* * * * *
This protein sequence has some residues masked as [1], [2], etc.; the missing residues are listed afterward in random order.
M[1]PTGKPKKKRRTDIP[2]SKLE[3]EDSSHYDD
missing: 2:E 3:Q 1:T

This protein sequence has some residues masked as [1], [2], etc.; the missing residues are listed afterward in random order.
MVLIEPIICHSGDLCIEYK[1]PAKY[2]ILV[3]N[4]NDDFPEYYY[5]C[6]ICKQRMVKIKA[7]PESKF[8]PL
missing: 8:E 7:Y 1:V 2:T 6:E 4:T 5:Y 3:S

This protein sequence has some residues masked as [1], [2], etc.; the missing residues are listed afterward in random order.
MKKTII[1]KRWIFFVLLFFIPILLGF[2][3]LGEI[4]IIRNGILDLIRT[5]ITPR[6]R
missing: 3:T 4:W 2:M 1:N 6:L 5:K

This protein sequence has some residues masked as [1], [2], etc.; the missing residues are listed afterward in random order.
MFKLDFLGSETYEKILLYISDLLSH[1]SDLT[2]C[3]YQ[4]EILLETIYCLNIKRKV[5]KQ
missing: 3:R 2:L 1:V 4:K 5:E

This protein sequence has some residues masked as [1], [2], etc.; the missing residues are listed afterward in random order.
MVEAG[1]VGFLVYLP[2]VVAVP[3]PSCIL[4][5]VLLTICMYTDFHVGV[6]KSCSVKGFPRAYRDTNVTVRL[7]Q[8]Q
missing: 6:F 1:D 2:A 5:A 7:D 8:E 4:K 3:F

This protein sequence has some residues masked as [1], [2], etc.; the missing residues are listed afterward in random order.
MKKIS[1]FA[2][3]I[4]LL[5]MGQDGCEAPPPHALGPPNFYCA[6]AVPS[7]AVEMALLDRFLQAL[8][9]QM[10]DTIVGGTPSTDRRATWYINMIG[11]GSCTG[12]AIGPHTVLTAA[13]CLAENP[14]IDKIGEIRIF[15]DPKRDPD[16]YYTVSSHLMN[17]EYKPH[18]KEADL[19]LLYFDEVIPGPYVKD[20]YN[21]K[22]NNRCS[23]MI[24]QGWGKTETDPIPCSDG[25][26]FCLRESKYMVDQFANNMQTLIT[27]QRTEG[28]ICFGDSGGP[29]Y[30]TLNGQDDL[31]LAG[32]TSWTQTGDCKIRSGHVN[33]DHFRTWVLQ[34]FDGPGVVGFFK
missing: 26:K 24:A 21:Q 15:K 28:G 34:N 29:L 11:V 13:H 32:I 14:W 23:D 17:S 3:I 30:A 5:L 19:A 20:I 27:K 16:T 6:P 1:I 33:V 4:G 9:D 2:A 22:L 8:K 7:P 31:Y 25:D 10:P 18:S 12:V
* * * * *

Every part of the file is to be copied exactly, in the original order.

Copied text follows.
This protein sequence has some residues masked as [1], [2], etc.; the missing residues are listed afterward in random order.
M[1]PTGKPKKKRRTDIP[2]SKLE[3]EDSSHYDD
missing: 2:E 3:Q 1:T

This protein sequence has some residues masked as [1], [2], etc.; the missing residues are listed afterward in random order.
MVLIEPIICHSGDLCIEYK[1]PAKY[2]ILV[3]N[4]NDDFPEYYY[5]C[6]ICKQRMVKIKA[7]PESKF[8]PL
missing: 8:E 7:Y 1:V 2:T 6:E 4:T 5:Y 3:S

This protein sequence has some residues masked as [1], [2], etc.; the missing residues are listed afterward in random order.
MKKTII[1]KRWIFFVLLFFIPILLGF[2][3]LGEI[4]IIRNGILDLIRT[5]ITPR[6]R
missing: 3:T 4:W 2:M 1:N 6:L 5:K

This protein sequence has some residues masked as [1], [2], etc.; the missing residues are listed afterward in random order.
MFKLDFLGSETYEKILLYISDLLSH[1]SDLT[2]C[3]YQ[4]EILLETIYCLNIKRKV[5]KQ
missing: 3:R 2:L 1:V 4:K 5:E

This protein sequence has some residues masked as [1], [2], etc.; the missing residues are listed afterward in random order.
MVEAG[1]VGFLVYLP[2]VVAVP[3]PSCIL[4][5]VLLTICMYTDFHVGV[6]KSCSVKGFPRAYRDTNVTVRL[7]Q[8]Q
missing: 6:F 1:D 2:A 5:A 7:D 8:E 4:K 3:F

This protein sequence has some residues masked as [1], [2], etc.; the missing residues are listed afterward in random order.
MKKIS[1]FA[2][3]I[4]LL[5]MGQDGCEAPPPHALGPPNFYCA[6]AVPS[7]AVEMALLDRFLQAL[8][9]QM[10]DTIVGGTPSTDRRATWYINMIG[11]GSCTG[12]AIGPHTVLTAA[13]CLAENP[14]IDKIGEIRIF[15]DPKRDPD[16]YYTVSSHLMN[17]EYKPH[18]KEADL[19]LLYFDEVIPGPYVKD[20]YN[21]K[22]NNRCS[23]MI[24]QGWGKTETDPIPCSDG[25][26]FCLRESKYMVDQFANNMQTLIT[27]QRTEG[28]ICFGDSGGP[29]Y[30]TLNGQDDL[31]LAG[32]TSWTQTGDCKIRSGHVN[33]DHFRTWVLQ[34]FDGPGVVGFFK
missing: 26:K 24:A 21:Q 15:K 28:G 34:N 29:L 11:V 13:H 32:I 14:W 23:D 17:S 3:I 30:A 5:L 19:A 20:I 27:K 16:T 6:P 1:I 33:V 4:G 9:D 2:A 22:L 8:K 7:P 31:Y 25:D 10:P 18:S 12:V